Twitter has had a complicated relationship with developers.
In its earlier days, the social network encouraged third-party developers to build their own apps and services on top of the platform. But the company later began to roll out its own competing features (the most notable example of this is when Twitter created its own image sharing service, frustrating companies like Twitpic and Yfrog).
But Twitter made its biggest appeal yet to developers on Wednesday at Flight, the company’s first mobile developer conference. There CEO Dick Costolo unveiled Fabric, the company’s ambitious plan to win back developers.
Fabric, its new development platform, consists of three buckets of software development kits that developers can use within their own apps: Mopub, which helps developers build native ads; Crashlytics, a debugging tool to aid stability; and Twitter, a distribution tool that allows developers to take advantage of twitter sign-ins, native tweet embeds, and Digits, the new phone number-based login.
While Crashlytics and Mopub will be undoubtedly useful tools to many—Crashlytics streamlines crash reports and Mopb could help create ad revenue— the real star of Twitter Flight, and Fabric, was Twitter Kit.
Digits, which allows developers to create phone number based logins separate from Twitter or other social identities, seemed to generate the most excitement on the conference floor and around the web (check out the ongoing discussion on Product Hunt).
But Digits represents more than eliminating the need for a password. Particularly with new apps from companies users may not be familiar with, being able to sign up without creating a separate account, makes it easier to onboard new users.
Users are already used to giving out their phone numbers to companies for things like loyalty programs, as one developer who works for an app development firm, pointed out to me. “Anything that lowers the bar for signups is going to be big for our clients,” he said.
But Digits isn’t the only aspect of Fabric that has developers excited. Take native tweet embeds, for example. This feature, also part of Fabric’s Twitter Kit, allows developers to embed users’ entire Twitter timelines into their apps.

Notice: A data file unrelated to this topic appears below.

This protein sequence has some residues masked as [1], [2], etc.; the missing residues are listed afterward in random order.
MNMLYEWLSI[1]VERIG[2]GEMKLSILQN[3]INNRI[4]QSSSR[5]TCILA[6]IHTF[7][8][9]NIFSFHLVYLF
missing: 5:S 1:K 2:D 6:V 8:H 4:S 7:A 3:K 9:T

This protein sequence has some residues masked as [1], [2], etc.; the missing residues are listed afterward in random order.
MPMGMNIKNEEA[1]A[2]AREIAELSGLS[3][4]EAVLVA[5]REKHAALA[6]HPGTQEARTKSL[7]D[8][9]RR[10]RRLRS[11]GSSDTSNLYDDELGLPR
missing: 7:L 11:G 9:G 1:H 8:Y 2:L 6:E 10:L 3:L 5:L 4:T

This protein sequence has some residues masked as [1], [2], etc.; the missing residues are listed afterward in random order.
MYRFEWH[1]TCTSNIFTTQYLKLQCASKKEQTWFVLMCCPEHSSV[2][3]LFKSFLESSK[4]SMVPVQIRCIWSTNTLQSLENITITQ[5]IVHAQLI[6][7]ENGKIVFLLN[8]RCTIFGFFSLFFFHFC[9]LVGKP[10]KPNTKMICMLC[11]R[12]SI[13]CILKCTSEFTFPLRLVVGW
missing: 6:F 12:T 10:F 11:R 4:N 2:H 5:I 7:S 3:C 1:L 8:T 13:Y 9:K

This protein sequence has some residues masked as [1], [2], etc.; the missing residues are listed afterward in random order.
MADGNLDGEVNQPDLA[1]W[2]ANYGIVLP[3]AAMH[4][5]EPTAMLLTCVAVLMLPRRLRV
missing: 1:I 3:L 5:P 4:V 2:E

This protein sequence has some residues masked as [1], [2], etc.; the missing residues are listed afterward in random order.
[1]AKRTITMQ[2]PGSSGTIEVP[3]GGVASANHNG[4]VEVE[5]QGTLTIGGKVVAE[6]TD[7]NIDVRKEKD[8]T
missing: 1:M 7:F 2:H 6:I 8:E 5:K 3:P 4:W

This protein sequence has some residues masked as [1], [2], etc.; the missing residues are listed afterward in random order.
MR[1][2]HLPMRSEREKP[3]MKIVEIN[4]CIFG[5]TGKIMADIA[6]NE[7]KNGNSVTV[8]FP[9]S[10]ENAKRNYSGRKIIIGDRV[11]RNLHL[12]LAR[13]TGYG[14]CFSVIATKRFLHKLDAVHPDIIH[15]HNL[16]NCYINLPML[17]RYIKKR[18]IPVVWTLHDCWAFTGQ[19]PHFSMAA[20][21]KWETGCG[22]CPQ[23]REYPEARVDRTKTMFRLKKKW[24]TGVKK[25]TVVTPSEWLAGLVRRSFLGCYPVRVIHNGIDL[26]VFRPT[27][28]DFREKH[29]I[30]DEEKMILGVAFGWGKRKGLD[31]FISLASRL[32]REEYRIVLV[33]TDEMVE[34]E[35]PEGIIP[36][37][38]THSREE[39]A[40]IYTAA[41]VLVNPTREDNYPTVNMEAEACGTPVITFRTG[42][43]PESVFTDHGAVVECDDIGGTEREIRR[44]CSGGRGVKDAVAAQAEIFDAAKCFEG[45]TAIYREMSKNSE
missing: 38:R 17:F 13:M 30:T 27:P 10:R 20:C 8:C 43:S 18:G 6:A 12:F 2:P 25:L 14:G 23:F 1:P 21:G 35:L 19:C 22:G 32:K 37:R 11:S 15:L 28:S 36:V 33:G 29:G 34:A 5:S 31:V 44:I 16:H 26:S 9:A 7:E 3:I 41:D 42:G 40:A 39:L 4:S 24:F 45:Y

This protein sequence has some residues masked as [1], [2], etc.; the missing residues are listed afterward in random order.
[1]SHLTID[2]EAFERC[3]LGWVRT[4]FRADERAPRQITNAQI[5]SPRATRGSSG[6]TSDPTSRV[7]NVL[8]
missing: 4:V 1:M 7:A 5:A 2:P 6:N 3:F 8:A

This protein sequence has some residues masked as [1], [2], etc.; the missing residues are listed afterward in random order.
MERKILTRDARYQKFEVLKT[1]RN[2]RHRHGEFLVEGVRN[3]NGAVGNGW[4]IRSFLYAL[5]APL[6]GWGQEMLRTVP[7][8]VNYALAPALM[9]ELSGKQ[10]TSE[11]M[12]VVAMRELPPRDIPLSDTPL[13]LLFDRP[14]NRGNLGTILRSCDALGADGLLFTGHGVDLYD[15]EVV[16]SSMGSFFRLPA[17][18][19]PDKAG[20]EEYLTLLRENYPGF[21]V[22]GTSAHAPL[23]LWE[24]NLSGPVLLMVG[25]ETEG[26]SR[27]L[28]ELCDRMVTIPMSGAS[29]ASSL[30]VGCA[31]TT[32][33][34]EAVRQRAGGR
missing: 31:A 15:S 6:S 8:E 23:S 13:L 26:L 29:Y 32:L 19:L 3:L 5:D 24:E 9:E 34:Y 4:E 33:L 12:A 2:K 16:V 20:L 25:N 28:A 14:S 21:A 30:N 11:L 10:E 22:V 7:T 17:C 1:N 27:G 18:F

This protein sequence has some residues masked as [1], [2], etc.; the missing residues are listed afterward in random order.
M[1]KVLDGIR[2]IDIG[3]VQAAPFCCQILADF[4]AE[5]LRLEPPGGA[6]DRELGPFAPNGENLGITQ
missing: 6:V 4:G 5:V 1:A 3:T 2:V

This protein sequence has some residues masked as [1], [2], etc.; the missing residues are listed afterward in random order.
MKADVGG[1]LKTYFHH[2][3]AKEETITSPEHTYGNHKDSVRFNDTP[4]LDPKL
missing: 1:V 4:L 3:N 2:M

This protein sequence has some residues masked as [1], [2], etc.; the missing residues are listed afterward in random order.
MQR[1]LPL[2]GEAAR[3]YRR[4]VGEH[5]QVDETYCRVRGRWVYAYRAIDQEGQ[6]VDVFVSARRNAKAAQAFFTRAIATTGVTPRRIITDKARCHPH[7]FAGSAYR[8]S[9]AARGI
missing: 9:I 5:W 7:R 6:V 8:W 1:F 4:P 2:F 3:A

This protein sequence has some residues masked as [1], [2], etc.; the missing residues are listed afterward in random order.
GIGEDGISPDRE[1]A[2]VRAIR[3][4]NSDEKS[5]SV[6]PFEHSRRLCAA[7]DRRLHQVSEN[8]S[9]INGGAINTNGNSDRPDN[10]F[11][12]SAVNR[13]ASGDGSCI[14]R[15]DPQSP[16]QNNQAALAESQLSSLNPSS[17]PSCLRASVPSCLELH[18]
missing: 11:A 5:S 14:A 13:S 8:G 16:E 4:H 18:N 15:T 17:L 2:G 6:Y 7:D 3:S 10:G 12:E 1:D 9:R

That means, developers can add a few lines of code to their app and embed a mini version of Twitter — complete with timelines, @ replies and search— in their own app. Previously, a similar feature would have required hours of tedious work.
“It couldn’t have been more ideal,” Gregg Spiridellis, CEO and cofounder of JibJab, told Mashable. The company’s newest app, JibJab Messages, was one of Twitter’s early partners on Fabric.
JibJab messages allows users to create personalized shareable GIFs by overlaying photos of faces onto animated templates. Since the app relies heavily on users sharing content created within the app with friends, particularly on Twitter, Spiridellis said the company had wanted to find a way to put a native Twitter experience inside their app since its launch.
“We dreamed up the feature the way we wanted and it just so happened that Fabric solved our problem and delivered us everything we needed.”
While Spiridellis said he is also excited about Fabric’s other features— the stability improvements that will come from Crashlytics and the potential for phone number-based logins, for example— he said the most important benefit of Fabric may be less obvious to users: It makes the development process more efficient, meaning developers can spend more time making other parts of the app better.
“It lets us focus our resources on the things we do that are special and differentiated,” he said.
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